Groundbreaking skin cancer treatment dramatically increases patient survival rates

By treating patients with a combination of two chemotherapy drugs, they were able to re-sensitize the cancer cells to ICB treatment.

[Nov. 22, 2022: Sam Cardwell, Hunter Medical Research Institute]

Professor Nikola Bowden in the lab at Hunter Medical Research Institute (Credit: Hunter Medical Research Institute)

HMRI and University of Newcastle researchers have discovered that treating patients who have late-stage treatment resistant melanoma with a combination of two existing drugs significantly increases their survival times.

Led by Professor Nikola Bowden and Dr Andre van der Westhuizen from HMRI’s Drug Repurposing and Medicines Research program, the project’s findings have been published in the American Association for Cancer Research journal Cancer Research Communications.

The drug repurposing trial focused on patients with end stage melanoma whose cancers had become resistant to frontline immunotherapy treatment, a class of drugs known as Immune Checkpoint Inhibiters (ICB). ICBs interfere with a cancer cells’ ability to ‘hide’ from the body's immune system allowing a patient’s own body to fight the cancer.

The team found that by treating patients with a combination of two already approved chemotherapy drugs, Azacitidine and Carboplatin, they were able to re-sensitize the cancer cells to ICB treatment.

Related Stories:

Professor Bowden said the study provided a potential new treatment for patients who, until now, had run out of options

“In this paper we have shown in a phase II study that treatment with Azacitidine and Carboplatin could be effective in priming for anti-immunotherapy (Avelumab) in patients with advanced ICB-resistant melanoma,” Professor Bowden said.

The team has been investigating these drugs since 2015 and, between 2017 and 2021, 20 patients, were given the two repurposed chemo drugs in order to ‘prime’ them for a subsequent immunotherapy treatment.

The patients survived an average of 47 weeks, with four of the patients still alive today following the treatment they received in the trial.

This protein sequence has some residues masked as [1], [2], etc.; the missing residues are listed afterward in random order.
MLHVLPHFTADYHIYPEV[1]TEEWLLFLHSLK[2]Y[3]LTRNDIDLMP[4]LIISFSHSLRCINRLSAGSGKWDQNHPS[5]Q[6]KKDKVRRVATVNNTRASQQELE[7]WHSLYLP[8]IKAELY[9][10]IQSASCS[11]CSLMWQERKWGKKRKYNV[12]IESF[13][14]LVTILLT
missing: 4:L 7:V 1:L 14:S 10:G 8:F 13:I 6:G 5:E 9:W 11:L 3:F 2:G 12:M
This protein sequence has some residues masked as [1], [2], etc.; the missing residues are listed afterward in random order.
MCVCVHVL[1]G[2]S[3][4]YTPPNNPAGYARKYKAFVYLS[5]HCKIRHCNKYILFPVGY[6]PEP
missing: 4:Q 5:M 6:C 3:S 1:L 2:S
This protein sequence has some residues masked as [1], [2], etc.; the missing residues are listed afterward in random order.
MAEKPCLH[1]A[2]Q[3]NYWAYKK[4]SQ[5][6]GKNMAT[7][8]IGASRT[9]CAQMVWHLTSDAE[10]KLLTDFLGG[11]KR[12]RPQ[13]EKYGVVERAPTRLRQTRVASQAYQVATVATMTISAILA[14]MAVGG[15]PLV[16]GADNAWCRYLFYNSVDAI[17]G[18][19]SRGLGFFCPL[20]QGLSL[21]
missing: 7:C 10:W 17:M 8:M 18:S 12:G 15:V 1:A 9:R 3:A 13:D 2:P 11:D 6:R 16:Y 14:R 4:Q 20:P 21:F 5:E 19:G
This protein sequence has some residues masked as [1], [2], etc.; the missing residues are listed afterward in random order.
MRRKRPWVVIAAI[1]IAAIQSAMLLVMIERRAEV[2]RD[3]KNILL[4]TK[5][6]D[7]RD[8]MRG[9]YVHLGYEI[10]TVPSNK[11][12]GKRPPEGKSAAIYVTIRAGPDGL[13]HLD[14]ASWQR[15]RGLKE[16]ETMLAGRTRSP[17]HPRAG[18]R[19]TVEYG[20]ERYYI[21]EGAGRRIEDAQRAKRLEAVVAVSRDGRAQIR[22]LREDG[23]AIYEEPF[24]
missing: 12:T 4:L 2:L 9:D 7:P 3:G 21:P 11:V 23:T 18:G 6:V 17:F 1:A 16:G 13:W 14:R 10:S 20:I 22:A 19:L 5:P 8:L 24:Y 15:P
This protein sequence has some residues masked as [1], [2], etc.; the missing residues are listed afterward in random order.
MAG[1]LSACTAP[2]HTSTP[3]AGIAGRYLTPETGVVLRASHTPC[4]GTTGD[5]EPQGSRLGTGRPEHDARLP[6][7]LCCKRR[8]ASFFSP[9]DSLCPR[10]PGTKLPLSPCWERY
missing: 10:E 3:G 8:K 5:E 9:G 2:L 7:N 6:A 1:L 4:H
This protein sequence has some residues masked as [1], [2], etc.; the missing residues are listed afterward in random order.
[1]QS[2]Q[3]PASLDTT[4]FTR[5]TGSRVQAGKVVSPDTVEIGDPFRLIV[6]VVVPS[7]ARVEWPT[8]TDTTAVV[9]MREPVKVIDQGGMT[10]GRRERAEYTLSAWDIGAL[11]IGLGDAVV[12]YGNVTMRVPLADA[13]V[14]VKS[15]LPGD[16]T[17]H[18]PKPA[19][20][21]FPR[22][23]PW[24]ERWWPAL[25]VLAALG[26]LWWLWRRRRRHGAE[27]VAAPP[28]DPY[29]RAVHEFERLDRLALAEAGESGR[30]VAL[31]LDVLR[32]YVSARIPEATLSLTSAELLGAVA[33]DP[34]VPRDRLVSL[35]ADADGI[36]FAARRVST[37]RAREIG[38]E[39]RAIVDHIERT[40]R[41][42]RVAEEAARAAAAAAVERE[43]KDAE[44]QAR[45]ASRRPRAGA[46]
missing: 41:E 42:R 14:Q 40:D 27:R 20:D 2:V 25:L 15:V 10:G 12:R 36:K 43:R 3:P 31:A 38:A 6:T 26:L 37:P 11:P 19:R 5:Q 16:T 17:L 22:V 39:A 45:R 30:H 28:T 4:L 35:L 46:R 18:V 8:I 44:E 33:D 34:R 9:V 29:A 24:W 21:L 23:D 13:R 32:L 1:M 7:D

Tumor response, PFS, and OS. A, Spider plot of tumor burden change of target lesions in reference to the baseline tumor burden in 18 patients with measurable tumor burden. (Credit: Cancer Research Communications (2022))

“For some of the patients, it was like the tumors were frozen in time and they stayed the same for a very long time. Some patients even experienced a reduction in tumor size and number,” Professor Bowden said.

The drug repurposing trial was combined with a new form of immunotherapy.

Professor Nikola Bowden in the lab at Hunter Medical Research Institute (Credit: Image courtesy of Hunter Medical Research Institute)

Professor Bowden explains: “Melanoma cells send out a signal to the immune system that says, ‘I’m meant to be here’. The chemo drug combination we used mobilize the immune system to attack the tumors while the immunotherapy blocks that signal.”

This trial was initially funded by the Hunter Melanoma Foundation and generous community donations, including a $20,000 donation from the late Valerie Ryan.

The second stage of clinical trials are underway using updated immunotherapy drugs.

“Initial results suggest that this group of patients are doing even better on the new drugs,” Professor Bowden said.

Note: Materials provided above by Hunter Medical Research Institute. Content may be edited for style and length.

Like these kind of feel good stories? Get the Brighter Side of News' newsletter.

Joseph Shavit
Joseph ShavitSpace, Technology and Medical News Writer
Joseph Shavit is the head science news writer with a passion for communicating complex scientific discoveries to a broad audience. With a strong background in both science, business, product management, media leadership and entrepreneurship, Joseph possesses the unique ability to bridge the gap between business and technology, making intricate scientific concepts accessible and engaging to readers of all backgrounds.